Dragon's Dogma: Dark Arisen
This week I received a copy of ‘Dragon’s Dogma: Dark Arisen’, and while it contains everything I loved about the first release of the game and more, reviewing the revamped release has proven to be a tricky subject. Do I approach the game and only review the extra content? Or do I review it as a stand-alone game? I realised that I needn’t make a choice, as Dragon’s Dogma: Dark Arisen has plenty to offer people new to Dragon’s Dogma, as well as seasoned veterans of the original release.
If you haven’t played the original Dragon’s Dogma, it was a new role-playing-game from Capcom, which contained more western monsters and environments, such as medieval castles, dragons, lizardmen and gryphons. Despite being a little light on a decent story, I still spent many hours on the game completing quests and leveling up my character and companions.
Players assume the role of “The Arisen”, a simple warrior unaware of their enormous potential, who’s village is attacked by a dragon. The dragon knocks them to the ground, and steals their still-beating heart from their chest, and devours it. Without a heart, it is hinted that you will not be able to properly enter the afterlife, though you are able to enter “the void” and communicate with other warriors who have passed on. You are even able to hire some to aid you in your adventures. You are able to gain experience and gain new skills similar to other RPGs, but Dragon’s Dogma features hybrid classes, such as the Battlemage and Magick Archer, which can cater to someone with a different playing style.
What really hooked me about Dragon’s Dogma (and Dark Arisen) is the character customisation, companion system, epic battles, and the ability to grapple in battle. There are so many factors that come into play to make every battle feel different. Not only that, but enemies do not scale to your level like in other RPGs, which means just because you beat the tar out of one group of thieves, doesn’t mean you will beat another so easily.
Some of the larger monsters in the game truly tested my mettle, and I had my getting hooked on the game after they witnessed me grab onto a gryphon, and stab it in the eyes as it flew over a forest with me still holding on!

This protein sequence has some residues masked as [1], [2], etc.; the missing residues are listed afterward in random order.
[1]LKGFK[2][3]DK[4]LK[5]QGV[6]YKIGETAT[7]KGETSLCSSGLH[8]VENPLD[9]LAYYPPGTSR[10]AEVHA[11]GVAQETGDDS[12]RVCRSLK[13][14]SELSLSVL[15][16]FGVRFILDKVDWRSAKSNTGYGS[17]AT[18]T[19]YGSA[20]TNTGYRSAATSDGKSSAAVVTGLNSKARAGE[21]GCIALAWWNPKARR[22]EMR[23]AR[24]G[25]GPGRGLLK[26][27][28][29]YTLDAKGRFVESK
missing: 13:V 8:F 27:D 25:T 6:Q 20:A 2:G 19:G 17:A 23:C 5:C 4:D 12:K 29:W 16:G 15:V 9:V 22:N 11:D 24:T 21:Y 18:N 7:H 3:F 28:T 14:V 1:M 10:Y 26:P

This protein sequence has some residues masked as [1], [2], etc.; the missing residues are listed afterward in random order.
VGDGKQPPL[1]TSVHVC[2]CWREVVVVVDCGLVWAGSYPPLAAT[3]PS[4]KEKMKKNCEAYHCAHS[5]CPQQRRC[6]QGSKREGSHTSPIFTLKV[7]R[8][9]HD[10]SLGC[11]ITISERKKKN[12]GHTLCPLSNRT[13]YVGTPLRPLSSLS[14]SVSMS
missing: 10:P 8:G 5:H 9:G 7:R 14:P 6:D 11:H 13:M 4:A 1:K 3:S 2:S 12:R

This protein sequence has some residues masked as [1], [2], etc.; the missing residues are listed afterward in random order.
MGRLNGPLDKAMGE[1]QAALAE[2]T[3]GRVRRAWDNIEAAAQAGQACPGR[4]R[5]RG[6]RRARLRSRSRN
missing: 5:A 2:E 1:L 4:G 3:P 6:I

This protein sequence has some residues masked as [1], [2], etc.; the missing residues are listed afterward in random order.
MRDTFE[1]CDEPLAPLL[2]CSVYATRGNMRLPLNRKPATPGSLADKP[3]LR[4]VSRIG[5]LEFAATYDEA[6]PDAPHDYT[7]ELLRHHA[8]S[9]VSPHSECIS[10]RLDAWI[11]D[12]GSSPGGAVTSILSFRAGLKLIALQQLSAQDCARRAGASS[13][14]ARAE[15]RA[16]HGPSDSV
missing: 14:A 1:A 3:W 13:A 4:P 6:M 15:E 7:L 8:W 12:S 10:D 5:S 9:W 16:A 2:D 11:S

Dragon’s Dogma: Dark Arisen contains all the quests from the original Dragon’s Dogma, as well as additional content and an HD texture pack. Unfortunately, owners of the original Dragon’s Dogma cannot purchase just the DLC and play it, as Dark Arisen requires its own install disc to work.
Dark Arisen contains new quests that can be attempted once you reach level 50, as well a huge underground region to explore, over 25 new enemies, deadly new skills, over 100 pieces of new equipment and new ways to enhance your armour. The new content is hard, and definitely suited to the battle hardened veterans of Dragon’s Dogma. Naturally, with great risk comes great reward, and Dark Arisen has some truly epic loot in store for the adventurous. What does that mean for players new to Dragon’s Dogma? Well, if you are an RPG buff, you should definitely check out Dragon’s Dogma. I loved the first version, and the re-release is even better. What does that mean for established Arisen? If you couldn’t get enough of Dragon’s Dogma the first time, pick up this new copy, and lend your original to a mate. That’s good karma.
Technically, the graphics in Dark Arisen are identical to the original release of Dragon’s Dogma. The amount of content that Dark Arisen contains makes an additional disc for the game’s textures necessary. I was a little disappointed, until I realised that all the textures were loading almost instantly, and I could notice an overall improvement in the games visuals. Dark Arisen, and the original Dragon’s Dogma are good looking games. That being said, they’re good, not great. The game’s performance makes up for it’s lack of graphics. There isn’t a great amount of tedious loading in either version of Dragon’s Dogma, and if the game looked as sleek as something like Skyrim, it would have to load a lot more, and separate a lot of areas into interiors and exteriors (like Skyrim).
The sound in Dragon’s Dogma has always been competent, but it lacks the flare of other RPGs. I hate to compare it to Skyrim again (as they are both extremely different games), but Dragon’s Dogma has no epic musical score, no music in villages, and no eery cavern music. While I personally think the voice acting reflects what I imagine medieval speech to have sounded like, there were a few people I spoke to who detested the voice acting in Dragon’s Dogma, and also said that the companions speak “too much”.
As I understand, your companions and pawn gather knowledge from every battle they complete. Utilising their knowledge, they will inform you of an enemy’s weakness, or the opportune moment to strike. You are able to tell them to talk less at taverns, but as I said, I had no problem with how frequently they spoke.
More quests! More enemies! More everything!
Nice, affordable pricing.
Tweaks to some minor inconveniences make this re-release friendlier to new players.
HD Texture pack is not technically a visual upgrade.
Still no proper multiplayer.
Still a little light on story.
While I usually disagree with re-releases (and in particular, Capcom’s), I must say that they are getting better. Dead Rising 2: Off the Record, and Dragon’s Dogma: Dark Arisen are really worth picking up, even if you have played the original releases previously. If you haven’t played Dragon’s Dogma before, you must absolutely check this one out. Once you get past the tutorial stages of the game, you have a pretty addictive loot fest with item crafting and enhancement. I’m almost certain a sequel is in the works, and I can’t wait.
Score – 8/10